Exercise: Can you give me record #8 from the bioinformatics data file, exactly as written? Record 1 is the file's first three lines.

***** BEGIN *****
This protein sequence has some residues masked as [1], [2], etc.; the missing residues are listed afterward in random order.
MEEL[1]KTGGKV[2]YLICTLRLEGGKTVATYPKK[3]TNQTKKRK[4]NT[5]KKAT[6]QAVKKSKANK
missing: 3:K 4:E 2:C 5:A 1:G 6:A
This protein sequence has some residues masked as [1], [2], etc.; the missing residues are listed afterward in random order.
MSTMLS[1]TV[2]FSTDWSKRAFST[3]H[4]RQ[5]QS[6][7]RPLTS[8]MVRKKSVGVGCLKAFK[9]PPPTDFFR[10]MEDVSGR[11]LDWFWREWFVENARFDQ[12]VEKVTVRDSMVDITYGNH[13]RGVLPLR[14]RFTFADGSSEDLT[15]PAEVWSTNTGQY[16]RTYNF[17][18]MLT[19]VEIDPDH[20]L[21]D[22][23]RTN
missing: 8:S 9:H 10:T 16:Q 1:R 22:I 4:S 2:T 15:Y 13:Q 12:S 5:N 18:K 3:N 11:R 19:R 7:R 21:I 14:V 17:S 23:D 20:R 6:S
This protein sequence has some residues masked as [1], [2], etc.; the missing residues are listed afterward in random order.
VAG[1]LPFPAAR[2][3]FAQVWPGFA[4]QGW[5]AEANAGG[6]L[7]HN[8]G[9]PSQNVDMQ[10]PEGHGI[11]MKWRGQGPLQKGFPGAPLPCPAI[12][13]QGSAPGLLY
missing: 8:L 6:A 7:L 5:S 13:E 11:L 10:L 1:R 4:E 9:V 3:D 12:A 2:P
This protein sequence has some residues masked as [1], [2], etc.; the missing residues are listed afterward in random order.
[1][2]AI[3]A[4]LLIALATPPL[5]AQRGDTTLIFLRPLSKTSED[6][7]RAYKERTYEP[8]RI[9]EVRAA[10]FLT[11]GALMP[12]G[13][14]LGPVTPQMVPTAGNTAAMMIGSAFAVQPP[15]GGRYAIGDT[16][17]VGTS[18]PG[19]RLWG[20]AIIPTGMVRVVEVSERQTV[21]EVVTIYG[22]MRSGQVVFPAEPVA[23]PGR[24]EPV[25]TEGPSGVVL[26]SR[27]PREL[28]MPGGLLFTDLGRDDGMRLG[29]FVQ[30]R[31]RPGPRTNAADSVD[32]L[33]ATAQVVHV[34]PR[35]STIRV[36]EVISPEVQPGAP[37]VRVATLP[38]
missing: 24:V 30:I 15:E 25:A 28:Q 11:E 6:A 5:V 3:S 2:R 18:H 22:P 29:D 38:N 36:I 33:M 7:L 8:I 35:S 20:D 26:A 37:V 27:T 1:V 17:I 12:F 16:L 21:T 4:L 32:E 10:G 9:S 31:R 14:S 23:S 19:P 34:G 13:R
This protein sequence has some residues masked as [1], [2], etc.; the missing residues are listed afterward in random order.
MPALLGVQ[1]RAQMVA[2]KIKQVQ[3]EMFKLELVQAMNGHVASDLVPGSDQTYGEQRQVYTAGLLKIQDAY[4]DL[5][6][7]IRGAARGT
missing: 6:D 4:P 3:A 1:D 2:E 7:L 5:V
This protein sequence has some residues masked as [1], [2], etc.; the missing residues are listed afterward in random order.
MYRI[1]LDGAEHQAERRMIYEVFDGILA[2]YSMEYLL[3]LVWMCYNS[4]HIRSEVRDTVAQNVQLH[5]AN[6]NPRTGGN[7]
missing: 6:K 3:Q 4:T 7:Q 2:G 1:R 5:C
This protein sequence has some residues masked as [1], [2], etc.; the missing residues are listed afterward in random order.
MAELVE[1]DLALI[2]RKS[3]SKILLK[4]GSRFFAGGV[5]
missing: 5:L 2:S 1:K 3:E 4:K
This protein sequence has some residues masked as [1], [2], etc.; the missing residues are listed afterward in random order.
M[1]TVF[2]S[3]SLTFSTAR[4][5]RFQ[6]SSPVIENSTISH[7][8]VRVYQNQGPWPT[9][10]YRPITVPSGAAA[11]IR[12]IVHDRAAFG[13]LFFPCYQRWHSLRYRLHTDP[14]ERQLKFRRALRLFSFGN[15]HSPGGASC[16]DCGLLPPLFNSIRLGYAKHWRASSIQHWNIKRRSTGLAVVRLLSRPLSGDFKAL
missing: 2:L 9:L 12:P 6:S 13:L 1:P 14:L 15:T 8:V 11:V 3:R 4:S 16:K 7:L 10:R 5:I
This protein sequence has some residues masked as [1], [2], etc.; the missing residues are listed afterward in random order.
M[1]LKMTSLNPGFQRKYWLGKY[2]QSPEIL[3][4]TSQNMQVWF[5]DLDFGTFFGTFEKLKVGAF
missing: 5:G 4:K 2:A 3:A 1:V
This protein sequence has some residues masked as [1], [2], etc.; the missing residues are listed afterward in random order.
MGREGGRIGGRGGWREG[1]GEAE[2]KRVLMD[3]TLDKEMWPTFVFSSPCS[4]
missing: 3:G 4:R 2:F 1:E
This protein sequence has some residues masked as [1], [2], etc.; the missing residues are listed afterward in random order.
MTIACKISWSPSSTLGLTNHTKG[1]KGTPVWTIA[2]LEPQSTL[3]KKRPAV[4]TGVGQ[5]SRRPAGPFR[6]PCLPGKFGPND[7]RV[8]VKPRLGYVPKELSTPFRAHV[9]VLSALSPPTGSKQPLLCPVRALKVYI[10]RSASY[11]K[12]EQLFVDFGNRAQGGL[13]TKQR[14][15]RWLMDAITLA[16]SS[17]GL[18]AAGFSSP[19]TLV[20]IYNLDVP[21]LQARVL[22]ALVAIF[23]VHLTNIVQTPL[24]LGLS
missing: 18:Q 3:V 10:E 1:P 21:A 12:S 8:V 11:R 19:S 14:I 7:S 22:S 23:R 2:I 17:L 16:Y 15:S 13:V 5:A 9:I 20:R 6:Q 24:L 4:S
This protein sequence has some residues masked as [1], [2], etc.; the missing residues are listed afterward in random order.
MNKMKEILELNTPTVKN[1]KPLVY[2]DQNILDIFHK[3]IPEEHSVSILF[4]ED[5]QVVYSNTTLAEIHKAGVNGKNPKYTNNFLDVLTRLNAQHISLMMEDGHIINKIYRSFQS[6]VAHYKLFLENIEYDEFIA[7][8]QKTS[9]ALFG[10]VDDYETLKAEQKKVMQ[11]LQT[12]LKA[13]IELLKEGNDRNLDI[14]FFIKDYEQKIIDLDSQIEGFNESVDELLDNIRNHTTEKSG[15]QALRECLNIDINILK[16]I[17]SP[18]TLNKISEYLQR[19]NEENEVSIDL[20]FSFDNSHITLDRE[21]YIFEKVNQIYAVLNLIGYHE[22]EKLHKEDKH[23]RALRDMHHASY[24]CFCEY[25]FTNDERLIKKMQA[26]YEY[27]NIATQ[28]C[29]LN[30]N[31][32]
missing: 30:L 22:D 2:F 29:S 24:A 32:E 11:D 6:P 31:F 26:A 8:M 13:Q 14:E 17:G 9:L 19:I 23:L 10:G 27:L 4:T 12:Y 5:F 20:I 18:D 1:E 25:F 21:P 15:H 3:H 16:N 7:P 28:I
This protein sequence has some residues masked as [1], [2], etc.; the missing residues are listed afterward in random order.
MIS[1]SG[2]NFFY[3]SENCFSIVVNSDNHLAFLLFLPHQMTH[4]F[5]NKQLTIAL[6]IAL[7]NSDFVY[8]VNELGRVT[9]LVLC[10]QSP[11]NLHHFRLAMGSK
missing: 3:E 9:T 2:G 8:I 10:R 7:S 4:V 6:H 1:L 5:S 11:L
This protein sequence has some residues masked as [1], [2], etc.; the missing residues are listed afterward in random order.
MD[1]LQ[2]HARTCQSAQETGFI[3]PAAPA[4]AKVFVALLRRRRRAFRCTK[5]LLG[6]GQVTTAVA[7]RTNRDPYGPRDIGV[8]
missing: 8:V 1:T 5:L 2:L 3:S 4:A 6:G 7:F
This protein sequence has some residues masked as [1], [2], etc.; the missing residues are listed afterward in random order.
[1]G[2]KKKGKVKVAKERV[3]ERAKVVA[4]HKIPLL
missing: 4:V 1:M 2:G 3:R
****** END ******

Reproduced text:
This protein sequence has some residues masked as [1], [2], etc.; the missing residues are listed afterward in random order.
M[1]TVF[2]S[3]SLTFSTAR[4][5]RFQ[6]SSPVIENSTISH[7][8]VRVYQNQGPWPT[9][10]YRPITVPSGAAA[11]IR[12]IVHDRAAFG[13]LFFPCYQRWHSLRYRLHTDP[14]ERQLKFRRALRLFSFGN[15]HSPGGASC[16]DCGLLPPLFNSIRLGYAKHWRASSIQHWNIKRRSTGLAVVRLLSRPLSGDFKAL
missing: 2:L 9:L 12:P 6:S 13:L 1:P 14:L 15:T 8:V 11:V 3:R 4:S 16:K 7:L 10:R 5:I